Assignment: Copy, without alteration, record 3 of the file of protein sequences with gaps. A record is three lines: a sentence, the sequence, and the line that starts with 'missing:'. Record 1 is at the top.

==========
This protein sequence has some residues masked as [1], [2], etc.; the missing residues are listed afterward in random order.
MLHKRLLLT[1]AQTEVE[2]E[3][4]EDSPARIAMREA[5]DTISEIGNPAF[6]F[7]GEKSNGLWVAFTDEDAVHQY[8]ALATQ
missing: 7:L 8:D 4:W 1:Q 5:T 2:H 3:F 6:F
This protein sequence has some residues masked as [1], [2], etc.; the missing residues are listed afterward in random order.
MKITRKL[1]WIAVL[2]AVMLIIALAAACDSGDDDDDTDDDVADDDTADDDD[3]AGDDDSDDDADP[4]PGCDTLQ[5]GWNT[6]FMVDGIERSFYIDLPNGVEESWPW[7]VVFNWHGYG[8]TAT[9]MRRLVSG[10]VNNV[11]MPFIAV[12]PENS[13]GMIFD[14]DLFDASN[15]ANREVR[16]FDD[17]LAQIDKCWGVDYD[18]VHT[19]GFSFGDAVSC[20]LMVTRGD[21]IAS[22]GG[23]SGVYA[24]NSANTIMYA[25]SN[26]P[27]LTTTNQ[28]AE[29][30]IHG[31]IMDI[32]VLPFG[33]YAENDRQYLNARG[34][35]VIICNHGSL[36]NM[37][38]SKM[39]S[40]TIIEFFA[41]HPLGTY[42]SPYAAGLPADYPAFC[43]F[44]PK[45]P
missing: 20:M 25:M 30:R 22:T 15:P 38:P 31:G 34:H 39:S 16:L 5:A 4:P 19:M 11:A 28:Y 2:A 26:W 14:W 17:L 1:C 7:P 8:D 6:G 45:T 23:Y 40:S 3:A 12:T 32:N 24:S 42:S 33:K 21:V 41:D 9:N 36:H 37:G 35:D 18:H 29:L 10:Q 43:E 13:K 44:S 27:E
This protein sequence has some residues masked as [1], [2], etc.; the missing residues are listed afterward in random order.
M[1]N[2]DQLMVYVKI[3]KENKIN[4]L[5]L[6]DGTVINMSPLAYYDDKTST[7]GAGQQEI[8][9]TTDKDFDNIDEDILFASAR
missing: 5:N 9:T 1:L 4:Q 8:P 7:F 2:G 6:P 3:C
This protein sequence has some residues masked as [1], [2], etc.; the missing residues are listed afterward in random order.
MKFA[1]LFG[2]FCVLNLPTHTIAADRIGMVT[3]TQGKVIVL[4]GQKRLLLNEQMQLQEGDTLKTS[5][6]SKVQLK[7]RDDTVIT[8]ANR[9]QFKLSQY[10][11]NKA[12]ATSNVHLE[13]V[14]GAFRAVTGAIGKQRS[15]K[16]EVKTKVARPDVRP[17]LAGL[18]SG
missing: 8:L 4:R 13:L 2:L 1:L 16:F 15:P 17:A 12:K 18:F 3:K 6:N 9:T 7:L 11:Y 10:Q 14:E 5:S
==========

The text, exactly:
This protein sequence has some residues masked as [1], [2], etc.; the missing residues are listed afterward in random order.
M[1]N[2]DQLMVYVKI[3]KENKIN[4]L[5]L[6]DGTVINMSPLAYYDDKTST[7]GAGQQEI[8][9]TTDKDFDNIDEDILFASAR
missing: 5:N 9:T 1:L 4:Q 8:P 7:F 2:G 6:P 3:C